Iran nuclear crisis in 300 words
A landmark nuclear deal between Iran and world powers has in effect collapsed, almost five years after it was agreed. Here’s how it got to this point.
What did the deal do?
Iran has always insisted its nuclear programme is peaceful.
But suspicions it was being used as a cover to develop a nuclear bomb prompted the UN Security Council, US and EU to impose crippling sanctions from 2010.
In 2015, Iran reached a deal with six powers – the US, UK, France, China, Russia and Germany – that saw it limit its nuclear activities in return for sanctions relief.
The deal restricted Iran’s enrichment of uranium, which is used to make reactor fuel but also nuclear weapons. It was also required to redesign a heavy-water reactor being built, whose spent fuel would contain plutonium suitable for a bomb, and allow international inspections.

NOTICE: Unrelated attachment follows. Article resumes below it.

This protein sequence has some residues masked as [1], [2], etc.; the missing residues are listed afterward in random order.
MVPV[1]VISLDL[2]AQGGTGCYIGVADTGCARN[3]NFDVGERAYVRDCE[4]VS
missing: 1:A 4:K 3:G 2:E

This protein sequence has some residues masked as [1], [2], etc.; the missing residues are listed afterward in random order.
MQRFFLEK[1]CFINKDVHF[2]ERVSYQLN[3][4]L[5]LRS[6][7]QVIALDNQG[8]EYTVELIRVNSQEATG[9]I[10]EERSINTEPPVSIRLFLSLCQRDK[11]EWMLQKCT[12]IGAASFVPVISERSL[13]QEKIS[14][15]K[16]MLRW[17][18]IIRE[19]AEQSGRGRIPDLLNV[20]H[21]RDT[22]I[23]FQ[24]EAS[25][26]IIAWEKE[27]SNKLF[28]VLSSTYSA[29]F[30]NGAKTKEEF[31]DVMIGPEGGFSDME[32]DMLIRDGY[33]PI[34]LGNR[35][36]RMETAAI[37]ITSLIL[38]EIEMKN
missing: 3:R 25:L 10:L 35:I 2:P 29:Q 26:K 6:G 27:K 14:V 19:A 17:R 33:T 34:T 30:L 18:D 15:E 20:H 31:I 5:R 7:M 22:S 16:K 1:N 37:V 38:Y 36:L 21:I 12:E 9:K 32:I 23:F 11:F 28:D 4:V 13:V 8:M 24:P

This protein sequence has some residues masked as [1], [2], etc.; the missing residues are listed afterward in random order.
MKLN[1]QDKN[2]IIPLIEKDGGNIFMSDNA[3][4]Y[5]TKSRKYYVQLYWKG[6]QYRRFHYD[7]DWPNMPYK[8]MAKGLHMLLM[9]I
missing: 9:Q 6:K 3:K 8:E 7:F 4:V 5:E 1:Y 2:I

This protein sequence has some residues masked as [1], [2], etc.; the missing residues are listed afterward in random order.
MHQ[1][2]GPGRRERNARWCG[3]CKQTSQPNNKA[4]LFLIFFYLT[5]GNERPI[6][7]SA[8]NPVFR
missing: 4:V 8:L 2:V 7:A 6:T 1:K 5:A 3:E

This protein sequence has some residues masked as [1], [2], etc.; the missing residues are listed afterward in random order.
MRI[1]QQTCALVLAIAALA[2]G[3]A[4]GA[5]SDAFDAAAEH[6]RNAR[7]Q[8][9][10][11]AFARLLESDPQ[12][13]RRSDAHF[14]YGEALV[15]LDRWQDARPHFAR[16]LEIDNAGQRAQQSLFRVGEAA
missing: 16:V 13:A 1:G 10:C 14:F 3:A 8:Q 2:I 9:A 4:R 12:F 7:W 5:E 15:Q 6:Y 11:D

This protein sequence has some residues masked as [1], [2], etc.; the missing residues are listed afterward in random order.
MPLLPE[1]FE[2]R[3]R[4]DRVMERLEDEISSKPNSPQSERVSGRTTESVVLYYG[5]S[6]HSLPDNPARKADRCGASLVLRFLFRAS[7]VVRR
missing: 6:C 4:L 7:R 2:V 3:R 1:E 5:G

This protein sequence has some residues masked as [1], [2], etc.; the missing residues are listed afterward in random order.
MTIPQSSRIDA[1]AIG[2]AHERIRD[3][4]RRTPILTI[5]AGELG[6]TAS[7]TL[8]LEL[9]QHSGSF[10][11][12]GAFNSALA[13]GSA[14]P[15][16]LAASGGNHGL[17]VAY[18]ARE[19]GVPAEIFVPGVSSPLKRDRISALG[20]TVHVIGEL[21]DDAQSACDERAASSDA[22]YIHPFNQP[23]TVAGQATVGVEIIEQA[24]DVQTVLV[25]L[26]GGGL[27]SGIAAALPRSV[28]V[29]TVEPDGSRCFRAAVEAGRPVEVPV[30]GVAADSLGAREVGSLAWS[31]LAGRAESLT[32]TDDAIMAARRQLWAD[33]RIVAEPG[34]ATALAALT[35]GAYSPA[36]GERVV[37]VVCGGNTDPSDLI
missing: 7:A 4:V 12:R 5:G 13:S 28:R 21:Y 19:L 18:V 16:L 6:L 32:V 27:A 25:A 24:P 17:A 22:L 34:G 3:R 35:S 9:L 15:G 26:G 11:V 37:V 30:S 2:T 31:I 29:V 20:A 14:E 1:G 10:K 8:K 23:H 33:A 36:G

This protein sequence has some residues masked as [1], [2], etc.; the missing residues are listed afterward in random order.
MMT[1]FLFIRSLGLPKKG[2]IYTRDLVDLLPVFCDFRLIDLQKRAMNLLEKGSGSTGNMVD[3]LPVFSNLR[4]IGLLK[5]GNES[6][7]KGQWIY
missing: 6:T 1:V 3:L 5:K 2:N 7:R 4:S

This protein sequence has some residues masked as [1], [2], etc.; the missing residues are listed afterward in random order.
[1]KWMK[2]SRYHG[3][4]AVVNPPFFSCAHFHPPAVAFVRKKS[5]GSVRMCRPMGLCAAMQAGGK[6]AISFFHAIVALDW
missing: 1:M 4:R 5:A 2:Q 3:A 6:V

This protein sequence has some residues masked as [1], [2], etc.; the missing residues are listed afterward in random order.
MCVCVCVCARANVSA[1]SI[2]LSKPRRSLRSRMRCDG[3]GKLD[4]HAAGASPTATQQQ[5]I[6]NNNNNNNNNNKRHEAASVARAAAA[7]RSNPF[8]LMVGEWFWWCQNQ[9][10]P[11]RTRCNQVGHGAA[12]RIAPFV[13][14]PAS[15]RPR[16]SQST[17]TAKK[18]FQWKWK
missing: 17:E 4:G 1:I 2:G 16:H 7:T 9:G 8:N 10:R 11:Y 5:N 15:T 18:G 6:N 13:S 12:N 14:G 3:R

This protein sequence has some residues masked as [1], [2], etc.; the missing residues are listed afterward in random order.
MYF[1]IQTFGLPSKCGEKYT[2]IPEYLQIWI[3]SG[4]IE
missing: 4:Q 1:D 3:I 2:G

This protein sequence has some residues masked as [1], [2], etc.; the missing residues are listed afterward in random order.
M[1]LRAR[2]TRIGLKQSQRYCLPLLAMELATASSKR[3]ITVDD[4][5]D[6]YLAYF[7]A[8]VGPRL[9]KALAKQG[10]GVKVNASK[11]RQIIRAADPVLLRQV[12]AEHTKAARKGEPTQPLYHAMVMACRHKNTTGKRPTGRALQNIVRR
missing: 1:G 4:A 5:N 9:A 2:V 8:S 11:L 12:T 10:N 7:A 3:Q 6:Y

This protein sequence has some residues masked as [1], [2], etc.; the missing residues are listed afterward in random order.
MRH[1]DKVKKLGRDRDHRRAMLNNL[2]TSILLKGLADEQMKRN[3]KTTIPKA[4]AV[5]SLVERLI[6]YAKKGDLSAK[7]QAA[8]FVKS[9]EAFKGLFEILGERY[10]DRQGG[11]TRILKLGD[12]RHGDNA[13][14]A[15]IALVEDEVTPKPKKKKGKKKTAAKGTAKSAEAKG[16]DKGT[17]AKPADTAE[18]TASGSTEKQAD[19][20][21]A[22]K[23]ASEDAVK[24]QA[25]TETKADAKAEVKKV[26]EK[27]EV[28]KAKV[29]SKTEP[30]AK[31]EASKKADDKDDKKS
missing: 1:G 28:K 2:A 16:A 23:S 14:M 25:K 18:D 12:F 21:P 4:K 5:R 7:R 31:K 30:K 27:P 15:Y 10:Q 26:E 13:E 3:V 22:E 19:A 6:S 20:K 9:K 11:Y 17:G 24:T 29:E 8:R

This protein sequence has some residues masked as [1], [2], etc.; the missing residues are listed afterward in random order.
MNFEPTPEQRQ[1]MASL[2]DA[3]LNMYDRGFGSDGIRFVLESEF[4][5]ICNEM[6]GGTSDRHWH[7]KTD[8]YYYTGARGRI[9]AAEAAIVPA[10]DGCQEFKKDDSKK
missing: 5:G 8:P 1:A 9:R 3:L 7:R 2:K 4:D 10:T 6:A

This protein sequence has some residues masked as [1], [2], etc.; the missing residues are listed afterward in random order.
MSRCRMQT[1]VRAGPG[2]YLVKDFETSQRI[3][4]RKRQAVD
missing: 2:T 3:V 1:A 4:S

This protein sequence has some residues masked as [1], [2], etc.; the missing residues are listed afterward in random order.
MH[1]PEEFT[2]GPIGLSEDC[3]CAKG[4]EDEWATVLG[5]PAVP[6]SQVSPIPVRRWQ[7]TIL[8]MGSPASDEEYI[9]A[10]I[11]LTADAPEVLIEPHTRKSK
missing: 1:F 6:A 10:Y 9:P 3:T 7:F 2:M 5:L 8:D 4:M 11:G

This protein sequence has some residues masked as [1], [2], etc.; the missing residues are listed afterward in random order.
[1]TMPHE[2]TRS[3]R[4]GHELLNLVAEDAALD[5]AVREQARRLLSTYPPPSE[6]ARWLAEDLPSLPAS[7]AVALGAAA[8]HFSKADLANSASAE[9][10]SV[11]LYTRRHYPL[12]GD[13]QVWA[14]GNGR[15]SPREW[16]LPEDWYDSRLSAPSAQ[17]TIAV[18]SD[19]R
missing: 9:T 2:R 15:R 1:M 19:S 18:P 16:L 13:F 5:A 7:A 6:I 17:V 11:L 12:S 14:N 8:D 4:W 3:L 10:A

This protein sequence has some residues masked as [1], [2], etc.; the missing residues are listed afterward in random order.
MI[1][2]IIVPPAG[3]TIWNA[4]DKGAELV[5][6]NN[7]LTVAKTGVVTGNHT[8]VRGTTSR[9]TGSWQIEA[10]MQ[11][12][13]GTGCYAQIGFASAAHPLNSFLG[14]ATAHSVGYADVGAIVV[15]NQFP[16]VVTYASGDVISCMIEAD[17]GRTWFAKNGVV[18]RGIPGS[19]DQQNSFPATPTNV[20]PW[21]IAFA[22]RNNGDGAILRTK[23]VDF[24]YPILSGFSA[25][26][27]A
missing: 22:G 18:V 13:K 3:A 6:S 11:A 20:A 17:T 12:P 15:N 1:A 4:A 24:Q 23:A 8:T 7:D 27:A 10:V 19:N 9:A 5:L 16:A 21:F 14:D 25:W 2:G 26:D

What led to its collapse?
First, US President Donald Trump abandoned the deal in May 2018 and reinstated US sanctions. He wanted a new deal that would also curb Iran’s ballistic missile programme and its involvement in regional conflicts.
Iran refused and saw the value of its currency plummet and its inflation rate soar as the sanctions took effect.
When the sanctions were tightened in May 2019, Iran stopped abiding by some deal commitments.
But it was in January 2020 that the deal completely fell apart.
Tensions escalated when US air strikes in Iraq killed Iran’s top military general Qasem Soleimani, and Iran responded with strikes on US troops in Iraq and accidentally brought down a Ukrainian passenger plane near Tehran.
Iran declared it would no longer abide by any of the restrictions imposed by the deal – including limitations on its enrichment of uranium.
France, Germany and the UK triggered a formal complaint over Iran’s violations of the deal’s terms.
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